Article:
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  • hellomaisyhellomaisy 199 replies7 threadsRegistered User Junior Member
    @twinsmama, I have been surprised by the volume of mail DS has received since taking the PSAT. He didn't do that well, and the schools writing him are clearly in a certain tier (ones who tend to pursue students, not who get pursued). Still, we have been introduced to several that we wouldn't have known about/considered (small LACs, mostly). Do you know your kids' counselors? You should have gotten their name(s) recently. We know ours from previous introductions (sports camp) but are eager to talk to him about what we envision for DS, what we think he will need, etc. We also think that DS will probably end up taking the ACT, not the SAT, based on a school-given test he took last year. But that doesn't get decided until later this spring, I don't think. I've been really, really pleased at the amount of communication and involvement that the kids will get as 11th graders next year...test prep, etc. The Board has thrown a lot of $$ at the college placement department and college prep activities, and it seems to be paying off for class of 2016 (as it did for 2015). Fingers crossed it will continue.
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  • MA2012MA2012 1233 replies1 threadsRegistered User Senior Member
    DS didn't get assigned his college counselor until fall of 11th grade and didn't meet with her individually until last week. He has gotten so much more mail after PSAT in 11th compared to 10th grade. So maybe more mail is being sent this year,
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  • twinsmamatwinsmama 1623 replies53 threadsRegistered User Senior Member
    @hellomaisy, We know who he is (same for both kids, which makes good sense) but haven't met him or communicated with him yet. You're right that they really offer a lot for 11th grade, and I like the whole attitude of calm down and try to enjoy the process.
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  • twinsmamatwinsmama 1623 replies53 threadsRegistered User Senior Member
    @MA2012 , Mercersburg just started assigning counselors in 9th grade. I think they meet in large groups in 9th, small groups in 10th, and individually thereafter. I have no idea why colleges even send the mail in 10th grade. That surprised me a little.
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  • MA2012MA2012 1233 replies1 threadsRegistered User Senior Member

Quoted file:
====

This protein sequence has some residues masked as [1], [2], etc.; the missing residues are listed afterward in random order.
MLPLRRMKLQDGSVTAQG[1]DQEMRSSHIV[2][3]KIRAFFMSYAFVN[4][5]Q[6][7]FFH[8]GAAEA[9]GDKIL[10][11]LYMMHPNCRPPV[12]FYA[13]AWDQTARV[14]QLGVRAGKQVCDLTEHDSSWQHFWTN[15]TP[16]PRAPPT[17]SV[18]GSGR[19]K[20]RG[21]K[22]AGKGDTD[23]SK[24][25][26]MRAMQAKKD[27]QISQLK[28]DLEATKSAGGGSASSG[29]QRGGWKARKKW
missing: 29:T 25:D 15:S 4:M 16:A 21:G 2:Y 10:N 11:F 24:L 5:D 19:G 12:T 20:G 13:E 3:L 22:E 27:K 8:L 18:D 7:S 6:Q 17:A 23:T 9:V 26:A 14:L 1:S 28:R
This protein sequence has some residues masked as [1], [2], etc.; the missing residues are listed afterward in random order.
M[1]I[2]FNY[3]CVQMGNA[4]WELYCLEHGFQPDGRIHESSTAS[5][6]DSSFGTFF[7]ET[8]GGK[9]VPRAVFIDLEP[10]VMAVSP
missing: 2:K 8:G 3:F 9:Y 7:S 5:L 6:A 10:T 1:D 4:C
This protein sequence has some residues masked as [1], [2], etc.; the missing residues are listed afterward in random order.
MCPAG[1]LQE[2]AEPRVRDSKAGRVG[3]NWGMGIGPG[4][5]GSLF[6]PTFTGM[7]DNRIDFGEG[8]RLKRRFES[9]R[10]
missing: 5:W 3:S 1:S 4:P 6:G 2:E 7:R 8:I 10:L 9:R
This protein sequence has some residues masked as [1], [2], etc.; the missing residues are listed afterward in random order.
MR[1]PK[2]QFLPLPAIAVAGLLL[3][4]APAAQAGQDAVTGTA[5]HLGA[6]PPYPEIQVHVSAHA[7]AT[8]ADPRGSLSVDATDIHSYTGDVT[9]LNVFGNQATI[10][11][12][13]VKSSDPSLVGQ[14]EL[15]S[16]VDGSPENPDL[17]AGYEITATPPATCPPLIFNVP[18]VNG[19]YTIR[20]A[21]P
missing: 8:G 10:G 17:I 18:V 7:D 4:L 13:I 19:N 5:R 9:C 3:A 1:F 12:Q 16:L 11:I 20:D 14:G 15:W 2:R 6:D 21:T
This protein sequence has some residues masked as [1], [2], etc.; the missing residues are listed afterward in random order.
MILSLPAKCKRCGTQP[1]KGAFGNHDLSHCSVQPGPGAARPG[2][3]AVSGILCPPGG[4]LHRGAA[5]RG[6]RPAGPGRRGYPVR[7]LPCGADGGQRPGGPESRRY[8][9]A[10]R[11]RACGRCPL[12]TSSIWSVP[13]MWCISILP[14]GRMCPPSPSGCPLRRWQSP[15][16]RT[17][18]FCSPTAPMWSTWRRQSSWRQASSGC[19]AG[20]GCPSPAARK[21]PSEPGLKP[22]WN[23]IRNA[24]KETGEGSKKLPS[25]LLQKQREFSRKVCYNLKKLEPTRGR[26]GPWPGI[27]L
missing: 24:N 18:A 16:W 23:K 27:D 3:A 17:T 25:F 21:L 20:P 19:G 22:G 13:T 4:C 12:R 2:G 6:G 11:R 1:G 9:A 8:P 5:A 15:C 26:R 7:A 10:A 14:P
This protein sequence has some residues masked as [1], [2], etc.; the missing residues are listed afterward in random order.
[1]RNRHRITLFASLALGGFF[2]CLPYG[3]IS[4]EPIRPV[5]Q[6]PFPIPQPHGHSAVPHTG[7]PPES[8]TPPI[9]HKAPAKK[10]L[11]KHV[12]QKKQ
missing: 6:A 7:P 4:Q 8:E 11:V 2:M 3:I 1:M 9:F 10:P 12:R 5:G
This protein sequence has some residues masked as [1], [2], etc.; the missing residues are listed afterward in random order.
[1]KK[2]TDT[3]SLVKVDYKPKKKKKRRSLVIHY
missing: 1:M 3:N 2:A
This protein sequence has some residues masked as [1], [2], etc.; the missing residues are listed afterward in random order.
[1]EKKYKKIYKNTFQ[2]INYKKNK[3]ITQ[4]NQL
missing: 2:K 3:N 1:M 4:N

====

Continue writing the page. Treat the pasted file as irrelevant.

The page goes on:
edited February 2016
    @twinsmama I didn't realize at first that the post was directed to you and your kids go to school together. Just wanted to say that some schools assign counselors later. I am learning a lot with kid#1 who is Class of 2017 but looking at this thread too.
    edited February 2016
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  • payn4wardpayn4ward 3179 replies13 threadsRegistered User Senior Member
    edited February 2016
    I was looking at CollegeBoard SAT test schedules.
    https://collegereadiness.collegeboard.org/sat/register/dates-deadlines
    They will introduce August test date, on August 26, 2017 (year and a half from now, never early/late to plan ahead :) ) and will remove a test in January 2018.
    So there will be no threads on whether January test scores will make it to colleges on time or not, Ha!
    edited February 2016
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  • doschicosdoschicos 20834 replies216 threadsRegistered User Senior Member
    I think that's a good idea. Wish they had a August date when my kids were at that stage.
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  • booklady123booklady123 402 replies30 threadsRegistered User Member
    @twinsmama I'm so relieved to see that you started this thread (I will send you a PM too).

    I haven't been checking in on these boards too much other than to check my messages from the BS parents help thread, but I recently came back to start browsing around, for the same reason that you did: college hunting is looming and I feel very ill-prepared for the process. And I found the main boards weren't a good match for my situation. So maybe parents here might be more helpful.

    OTOH, I am far less worried about the logistics of the process this time around (registering for tests, keeping an eye on deadlines, etc.), given the robust team of folks who do all that at his school. But I am worried about helping him define his criteria in order to find the best "fit" for him. Unlike with the BS application process, where the number of schools that would have worked for us was so limited, the sheer volume of possibilities out there for college, especially given that he is willing to go far geographically, is very overwhelming to me!